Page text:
The ear

The ear is a highly specialised organ for hearing. Each part of the ear plays an important role in converting minute vibrations in air pressure (soundwaves) into a neural signal that can be received and interpreted by the brain.

The Outer Ear
The pinna (1) funnels sound waves down the auditory canal (2) towards the tympanic membrane (3).
The curves and ridges of the pinna serve to filter the sound so that we can determine the direction it is coming from, while the cupped shapeaids our ability to focus on sound to the front.

The Middle Ear
The middle ear is a small air-filled space behind the eardrum. In this area, you find three small bones - the malleus (hammer), incus (anvil) and stapes (stirrup) - known as the ossicles (4). Their purpose is to transfer the vibration of the eardrum to the inner ear.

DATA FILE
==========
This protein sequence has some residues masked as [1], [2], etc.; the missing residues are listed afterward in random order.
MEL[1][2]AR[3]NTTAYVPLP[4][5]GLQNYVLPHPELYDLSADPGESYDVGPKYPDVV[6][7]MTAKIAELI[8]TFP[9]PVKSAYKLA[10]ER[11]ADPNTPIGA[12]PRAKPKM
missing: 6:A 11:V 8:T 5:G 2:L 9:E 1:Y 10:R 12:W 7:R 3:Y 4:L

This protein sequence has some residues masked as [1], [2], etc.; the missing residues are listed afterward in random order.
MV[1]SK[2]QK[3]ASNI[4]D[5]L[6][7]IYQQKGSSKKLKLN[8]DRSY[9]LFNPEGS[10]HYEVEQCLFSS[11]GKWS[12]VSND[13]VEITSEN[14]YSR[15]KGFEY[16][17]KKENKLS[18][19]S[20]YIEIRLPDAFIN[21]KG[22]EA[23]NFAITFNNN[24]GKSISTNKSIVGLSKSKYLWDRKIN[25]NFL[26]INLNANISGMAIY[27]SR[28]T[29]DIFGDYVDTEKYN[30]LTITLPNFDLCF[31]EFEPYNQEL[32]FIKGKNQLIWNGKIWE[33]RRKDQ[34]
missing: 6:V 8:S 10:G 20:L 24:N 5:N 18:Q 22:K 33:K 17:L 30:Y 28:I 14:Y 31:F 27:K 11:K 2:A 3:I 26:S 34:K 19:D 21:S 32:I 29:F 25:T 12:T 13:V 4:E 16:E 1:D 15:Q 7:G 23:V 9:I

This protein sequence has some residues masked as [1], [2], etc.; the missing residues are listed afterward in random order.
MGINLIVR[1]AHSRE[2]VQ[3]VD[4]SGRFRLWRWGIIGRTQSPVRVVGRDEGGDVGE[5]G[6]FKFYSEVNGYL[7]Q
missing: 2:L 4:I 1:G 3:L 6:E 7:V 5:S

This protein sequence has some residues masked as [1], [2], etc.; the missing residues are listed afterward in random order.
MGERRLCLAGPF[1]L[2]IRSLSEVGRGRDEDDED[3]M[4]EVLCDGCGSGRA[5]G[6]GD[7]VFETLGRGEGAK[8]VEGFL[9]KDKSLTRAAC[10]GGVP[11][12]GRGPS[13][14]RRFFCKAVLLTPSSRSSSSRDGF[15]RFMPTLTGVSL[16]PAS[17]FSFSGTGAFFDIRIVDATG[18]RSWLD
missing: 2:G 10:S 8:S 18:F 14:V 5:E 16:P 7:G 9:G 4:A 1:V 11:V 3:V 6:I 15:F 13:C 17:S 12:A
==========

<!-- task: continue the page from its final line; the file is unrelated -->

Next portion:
The middle ear is connected to the throat by the Eustachian tube (5), which opens when you yawn or swallow to equalise the cavity air pressure with the environment.

The Inner Ear
The inner ear is comprised of the cochlea (6) and vestibular organs (7).
The cochlea is a fluid filled spiral which houses thousands of delicate hair cells that convert vibration/sound energy into electrical impulses. These travel to the brain along the auditory nerve, where they are perceived as sound.
The vestibular system consists of the semicircular canals and otolith organs that detect movement and orientation of the head. This information is used to keep our vision steady and maintain our balance as we move around.